The rise of the bean counter: Robert S. McNamara

Robert S. McNamara
  • June 9, 1916: Born
  • 1937: Graduated, University of California (Berkeley)

  • 1939: Graduated, Harvard Business School

  • 1943: Entered Army Air Force as a captain

  • 1946: Mustered out as a lieutenant colonel

  • 1946: Hired at Ford Motor Co.

  • 1953: Named assistant general manager of Ford Division

  • 1955: Named general manager of Ford Division

  • 1957: Named vice president and group executive, car and truck

  • 1960: Named president of Ford Motor in November

  • 1960: Resigned in December to become secretary of defense

  • Was Robert S. McNamara named president of Ford Motor Co. because Henry Ford II wanted an equivalent to the great Alfred P. Sloan of General Motors?

    McNamara brought a modern vision to Ford and became its first president since 1906 who was not a member of the Ford family.

    But whereas GM Chairman Sloan created the modern automotive corporation, McNamara was the role model for the bloodless, numbers-oriented manager.

    He was president of Ford for just a month before he resigned, effective Jan. 1, 1961, to serve as secretary of defense under President Kennedy.

    Yes, his financial controls brought order to a company on the brink following World War II. And yes, the 1960 Falcon he championed was a success. (See story on Page 176.)

    His influence came from building Ford's finance department into a powerful force. He pushed safety and functionalism when the economic expansion of the early 1960s prompted consumers to demand more than four-cylinder Falcons.

    His legacy of austerity and utilitarianism left Ford's product pipeline filled with "stripped-down compacts and family sedans that auto writers snidely referred to as 'Plain Macs,' " say authors Peter Collier and David Horowitz in The Fords: An American Epic. "GM, meanwhile, was making money with sporty models like the Corvair Monza."

    Sloan brought financial controls to GM. He rescued the early GM from bankruptcy. He introduced comprehensive financial control systems to revolutionize the auto industry. And he championed the annual model change.

    The new Alfred Sloan?

    Industry observer David Cole suggests that Ford was seeking "an equivalent to Alfred Sloan" when McNamara was hired. "Ford in many ways looked to GM" for its executive talent, including Semon "Bunkie" Knudsen and Ernest Breech, says Cole, director of the Center for Automotive Research in Ann Arbor, Mich.

    Sloan had helped GM overtake Ford Motor as the dominant American automobile manufacturer in the 1920s and 1930s. With Ford's fortunes on the rise during the 1950s, Henry Ford II wanted to beat GM.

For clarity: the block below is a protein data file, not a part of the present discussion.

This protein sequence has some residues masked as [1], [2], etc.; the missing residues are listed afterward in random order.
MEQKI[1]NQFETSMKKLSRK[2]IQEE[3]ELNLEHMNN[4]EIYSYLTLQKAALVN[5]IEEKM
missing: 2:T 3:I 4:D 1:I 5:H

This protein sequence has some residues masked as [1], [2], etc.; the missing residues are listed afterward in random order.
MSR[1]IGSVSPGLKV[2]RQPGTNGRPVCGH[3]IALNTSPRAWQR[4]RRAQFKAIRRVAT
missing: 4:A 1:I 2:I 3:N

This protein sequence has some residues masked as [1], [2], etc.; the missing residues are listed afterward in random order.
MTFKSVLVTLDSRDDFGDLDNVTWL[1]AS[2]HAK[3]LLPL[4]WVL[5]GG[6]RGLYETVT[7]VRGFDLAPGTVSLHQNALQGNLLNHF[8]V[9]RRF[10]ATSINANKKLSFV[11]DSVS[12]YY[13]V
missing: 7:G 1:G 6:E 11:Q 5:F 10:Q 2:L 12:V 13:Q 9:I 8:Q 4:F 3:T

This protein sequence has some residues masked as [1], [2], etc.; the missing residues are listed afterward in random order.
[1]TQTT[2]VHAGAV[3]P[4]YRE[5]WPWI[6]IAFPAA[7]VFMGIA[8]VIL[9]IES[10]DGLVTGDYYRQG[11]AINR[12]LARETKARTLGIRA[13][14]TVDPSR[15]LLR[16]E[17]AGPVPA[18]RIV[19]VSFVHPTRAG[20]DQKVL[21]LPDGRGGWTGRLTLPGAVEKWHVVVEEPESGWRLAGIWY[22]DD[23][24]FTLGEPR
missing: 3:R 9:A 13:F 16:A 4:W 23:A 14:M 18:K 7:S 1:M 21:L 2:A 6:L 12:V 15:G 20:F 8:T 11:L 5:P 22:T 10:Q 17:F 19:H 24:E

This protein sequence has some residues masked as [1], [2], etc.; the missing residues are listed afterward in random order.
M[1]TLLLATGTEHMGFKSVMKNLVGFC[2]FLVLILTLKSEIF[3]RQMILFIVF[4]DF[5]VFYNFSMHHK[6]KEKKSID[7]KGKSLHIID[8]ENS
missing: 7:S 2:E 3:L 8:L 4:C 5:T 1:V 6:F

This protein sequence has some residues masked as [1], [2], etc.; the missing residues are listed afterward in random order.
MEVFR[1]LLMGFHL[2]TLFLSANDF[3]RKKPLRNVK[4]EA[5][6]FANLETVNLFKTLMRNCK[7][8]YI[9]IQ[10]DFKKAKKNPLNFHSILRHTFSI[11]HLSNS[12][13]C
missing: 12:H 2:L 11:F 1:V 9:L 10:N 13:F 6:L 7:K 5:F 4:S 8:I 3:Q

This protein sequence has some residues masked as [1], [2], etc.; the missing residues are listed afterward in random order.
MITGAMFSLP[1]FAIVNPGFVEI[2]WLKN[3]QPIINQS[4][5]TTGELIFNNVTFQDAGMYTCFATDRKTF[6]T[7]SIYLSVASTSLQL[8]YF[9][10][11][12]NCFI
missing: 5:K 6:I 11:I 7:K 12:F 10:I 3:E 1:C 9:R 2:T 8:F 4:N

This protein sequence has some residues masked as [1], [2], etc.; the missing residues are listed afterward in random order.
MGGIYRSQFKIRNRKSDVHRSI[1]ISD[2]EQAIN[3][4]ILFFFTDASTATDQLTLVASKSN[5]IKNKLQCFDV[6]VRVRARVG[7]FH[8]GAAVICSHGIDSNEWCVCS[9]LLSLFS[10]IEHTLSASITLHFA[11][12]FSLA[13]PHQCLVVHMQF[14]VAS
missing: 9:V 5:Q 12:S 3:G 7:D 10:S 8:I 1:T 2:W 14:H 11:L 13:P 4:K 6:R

Sloan was the modern manager of his day, and so was McNamara. McNamara was cold and aloof. He was a bean counter. He believed that statistical analysis and market research were more important than product. It was his job to use numbers to control the product guys.

    McNamara's promotion to president of Ford Motor in November 1960 symbolized the rise of the new modern manager.

    Would a Robert S. McNamara be considered for the top job in the industry today? It's doubtful. The status of Vice Chairman Robert Lutz at GM reminds us that product is king.

    "There is a high risk when you bring in someone without strong experience in an industry," Cole says.

    The Whiz Kid

    McNamara joined Henry Ford II 's company in 1946 as Henry II was wrestling with the mess left by his grandfather. Ford Motor had lost $85 million within eight months - a stunning amount for the day.

    McNamara was the most able of the Whiz Kids, the group of 10 bright, highly educated, ambitious men who worked together in the U.S. Army Air Force and joined Ford as a group in 1946. (See story on Page 134.) They helped modernize Ford.

    Ford's turnaround provided Henry Ford II with additional satisfaction: In 1957, Ford outsold Chevrolet for the first time in 22 years.

    Observer Cole says McNamara "was a smart guy who adapted quickly." He "created strong financial controls," but "I would be hard- pressed to say there was some lasting legacy."

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